“We should not look back unless it is to derive useful lessons from past errors, and for the purpose of profiting by dearly bought experience.” ― George Washington
#1: Asking for Vacation Time Do you ASK your supervisor or TELL her when you are taking vacation? What’s the best strategy?
#2: Crimes & Misdemeanors It’s no surprise that this post about finding a job with a criminal record made the top of the list, since nearly one-third of Americans have been arrested by age 23.
#3: Hiding the Gray on Your Résumé (and Beyond) Tips for graying triathletes (and the rest of us mere mortals) on how to compete with younger job seekers.
#4: Functional Format for Résumés Not just for the greybeards the functional résumé can work for people with gaps in employment, caregivers returning to the workforce, or recent grads with little experience.
#5: How Long to Find a Job? I am often asked by discouraged job seekers of all ages some variation of the question, “How long does it really take to get a new job?” After reviewing the statistics, see what you can do shorten your search.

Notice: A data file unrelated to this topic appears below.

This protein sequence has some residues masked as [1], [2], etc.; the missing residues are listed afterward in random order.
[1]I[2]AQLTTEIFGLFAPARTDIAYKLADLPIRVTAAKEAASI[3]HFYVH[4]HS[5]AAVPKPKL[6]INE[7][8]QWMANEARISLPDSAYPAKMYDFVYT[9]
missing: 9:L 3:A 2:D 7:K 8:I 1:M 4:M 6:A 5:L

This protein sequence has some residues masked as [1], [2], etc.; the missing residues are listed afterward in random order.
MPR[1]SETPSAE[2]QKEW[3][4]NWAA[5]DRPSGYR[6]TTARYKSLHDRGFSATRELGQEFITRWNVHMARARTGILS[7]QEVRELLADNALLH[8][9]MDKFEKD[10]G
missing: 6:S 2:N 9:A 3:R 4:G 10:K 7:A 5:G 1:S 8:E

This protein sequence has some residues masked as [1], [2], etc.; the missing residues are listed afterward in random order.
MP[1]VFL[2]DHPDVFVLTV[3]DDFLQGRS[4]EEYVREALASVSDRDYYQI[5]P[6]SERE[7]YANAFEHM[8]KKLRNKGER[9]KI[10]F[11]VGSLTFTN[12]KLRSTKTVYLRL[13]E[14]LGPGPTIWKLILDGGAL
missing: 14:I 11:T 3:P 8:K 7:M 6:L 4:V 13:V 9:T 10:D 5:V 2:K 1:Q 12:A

#6: Stay or Quit? Follow this advice if you are asking yourself on the job, “Should I stay or should I go?”
#7: Bypassing Human Resources When to try an end-run around HR, and how to cooperate with the human resources department as a job seeker.
#8: Texting on the Job In this day and age, is texting on the job OK? Check out the data on cell phone distractions in the workplace and see if the facts change your mind.
#9: How to Get Past the Phone Interview Learn how to put your best virtual foot forward during the initial telephone screening.
#10: Overcoming Negative References Steps to take when you think a former boss is giving you a bad reference.
Readers: What Anita Clew article was most helpful to you this past year and why?
Do you have a job-related question? Ask Anita. Your question might make next year’s Top 10 list!
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